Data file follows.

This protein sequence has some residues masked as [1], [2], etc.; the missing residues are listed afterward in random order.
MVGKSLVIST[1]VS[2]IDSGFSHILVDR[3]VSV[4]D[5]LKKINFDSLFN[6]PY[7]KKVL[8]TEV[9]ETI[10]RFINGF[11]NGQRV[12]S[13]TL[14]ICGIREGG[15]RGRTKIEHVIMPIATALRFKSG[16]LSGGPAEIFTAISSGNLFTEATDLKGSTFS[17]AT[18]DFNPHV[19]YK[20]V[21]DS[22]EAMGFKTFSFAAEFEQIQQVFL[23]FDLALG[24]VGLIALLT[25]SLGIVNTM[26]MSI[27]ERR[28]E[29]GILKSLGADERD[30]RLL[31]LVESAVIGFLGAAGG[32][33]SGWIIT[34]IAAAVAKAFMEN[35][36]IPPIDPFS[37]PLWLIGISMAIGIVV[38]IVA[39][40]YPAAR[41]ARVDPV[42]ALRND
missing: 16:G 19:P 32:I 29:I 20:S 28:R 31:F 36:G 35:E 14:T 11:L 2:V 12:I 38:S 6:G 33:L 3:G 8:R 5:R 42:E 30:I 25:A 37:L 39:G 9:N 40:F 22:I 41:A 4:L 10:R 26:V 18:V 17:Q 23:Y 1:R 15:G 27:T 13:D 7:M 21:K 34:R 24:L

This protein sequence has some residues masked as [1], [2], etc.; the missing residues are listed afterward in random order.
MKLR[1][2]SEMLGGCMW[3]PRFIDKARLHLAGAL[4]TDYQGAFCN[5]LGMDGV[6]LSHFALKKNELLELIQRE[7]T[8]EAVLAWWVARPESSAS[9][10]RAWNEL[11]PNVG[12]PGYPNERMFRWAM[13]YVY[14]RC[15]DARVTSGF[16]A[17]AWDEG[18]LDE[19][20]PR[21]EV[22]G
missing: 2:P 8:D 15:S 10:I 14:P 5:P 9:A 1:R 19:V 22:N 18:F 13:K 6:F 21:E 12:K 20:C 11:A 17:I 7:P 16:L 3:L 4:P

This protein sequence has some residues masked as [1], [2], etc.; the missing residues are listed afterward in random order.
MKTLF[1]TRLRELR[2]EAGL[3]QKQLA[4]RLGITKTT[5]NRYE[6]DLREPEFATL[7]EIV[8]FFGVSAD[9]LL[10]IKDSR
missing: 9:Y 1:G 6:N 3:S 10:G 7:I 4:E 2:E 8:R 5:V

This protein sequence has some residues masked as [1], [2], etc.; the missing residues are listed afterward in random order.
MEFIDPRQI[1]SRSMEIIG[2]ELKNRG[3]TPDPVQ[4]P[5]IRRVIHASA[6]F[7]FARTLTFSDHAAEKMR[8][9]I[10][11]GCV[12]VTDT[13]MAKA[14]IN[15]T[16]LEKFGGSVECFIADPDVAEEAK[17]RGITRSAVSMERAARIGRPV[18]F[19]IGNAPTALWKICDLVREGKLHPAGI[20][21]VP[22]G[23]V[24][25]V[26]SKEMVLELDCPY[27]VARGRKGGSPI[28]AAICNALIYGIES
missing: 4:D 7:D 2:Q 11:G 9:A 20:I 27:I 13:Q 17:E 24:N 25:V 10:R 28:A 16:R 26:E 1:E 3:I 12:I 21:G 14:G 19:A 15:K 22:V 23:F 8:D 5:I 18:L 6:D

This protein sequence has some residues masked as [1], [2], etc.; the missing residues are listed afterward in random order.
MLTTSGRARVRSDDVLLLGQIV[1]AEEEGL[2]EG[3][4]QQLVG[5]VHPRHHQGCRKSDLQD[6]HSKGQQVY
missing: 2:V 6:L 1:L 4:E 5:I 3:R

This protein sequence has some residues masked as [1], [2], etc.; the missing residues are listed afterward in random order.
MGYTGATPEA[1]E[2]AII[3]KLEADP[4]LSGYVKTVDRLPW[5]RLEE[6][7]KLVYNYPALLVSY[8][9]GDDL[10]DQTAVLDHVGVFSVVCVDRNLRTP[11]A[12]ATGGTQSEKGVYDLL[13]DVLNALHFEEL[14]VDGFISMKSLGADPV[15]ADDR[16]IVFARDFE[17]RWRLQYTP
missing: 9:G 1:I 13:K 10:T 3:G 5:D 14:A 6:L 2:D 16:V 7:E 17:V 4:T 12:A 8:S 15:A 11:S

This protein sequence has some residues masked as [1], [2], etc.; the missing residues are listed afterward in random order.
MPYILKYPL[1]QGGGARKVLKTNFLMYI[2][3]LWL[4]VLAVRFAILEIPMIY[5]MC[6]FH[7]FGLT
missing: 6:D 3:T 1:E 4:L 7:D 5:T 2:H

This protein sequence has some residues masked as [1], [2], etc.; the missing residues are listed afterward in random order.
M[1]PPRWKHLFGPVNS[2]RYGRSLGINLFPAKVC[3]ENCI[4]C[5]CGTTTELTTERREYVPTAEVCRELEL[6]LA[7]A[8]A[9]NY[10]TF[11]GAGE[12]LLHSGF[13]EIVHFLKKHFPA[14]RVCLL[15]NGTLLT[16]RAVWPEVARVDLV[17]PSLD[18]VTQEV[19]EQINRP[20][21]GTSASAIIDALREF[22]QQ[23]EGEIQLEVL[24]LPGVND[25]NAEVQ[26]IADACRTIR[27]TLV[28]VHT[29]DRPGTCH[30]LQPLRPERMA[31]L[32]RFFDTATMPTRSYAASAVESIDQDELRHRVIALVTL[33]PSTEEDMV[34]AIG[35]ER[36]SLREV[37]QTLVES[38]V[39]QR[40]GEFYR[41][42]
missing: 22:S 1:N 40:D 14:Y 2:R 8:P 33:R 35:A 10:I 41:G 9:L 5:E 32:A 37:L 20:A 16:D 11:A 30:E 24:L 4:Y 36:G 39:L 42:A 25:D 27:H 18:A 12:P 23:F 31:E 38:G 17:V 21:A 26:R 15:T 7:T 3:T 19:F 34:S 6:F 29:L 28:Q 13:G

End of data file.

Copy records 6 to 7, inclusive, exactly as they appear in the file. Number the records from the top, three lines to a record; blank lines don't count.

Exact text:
This protein sequence has some residues masked as [1], [2], etc.; the missing residues are listed afterward in random order.
MGYTGATPEA[1]E[2]AII[3]KLEADP[4]LSGYVKTVDRLPW[5]RLEE[6][7]KLVYNYPALLVSY[8][9]GDDL[10]DQTAVLDHVGVFSVVCVDRNLRTP[11]A[12]ATGGTQSEKGVYDLL[13]DVLNALHFEEL[14]VDGFISMKSLGADPV[15]ADDR[16]IVFARDFE[17]RWRLQYTP
missing: 9:G 1:I 13:K 10:T 3:G 5:D 14:A 6:L 2:D 16:V 7:E 17:V 4:T 12:A 8:S 15:A 11:S

This protein sequence has some residues masked as [1], [2], etc.; the missing residues are listed afterward in random order.
MPYILKYPL[1]QGGGARKVLKTNFLMYI[2][3]LWL[4]VLAVRFAILEIPMIY[5]MC[6]FH[7]FGLT
missing: 6:D 3:T 1:E 4:L 7:D 5:T 2:H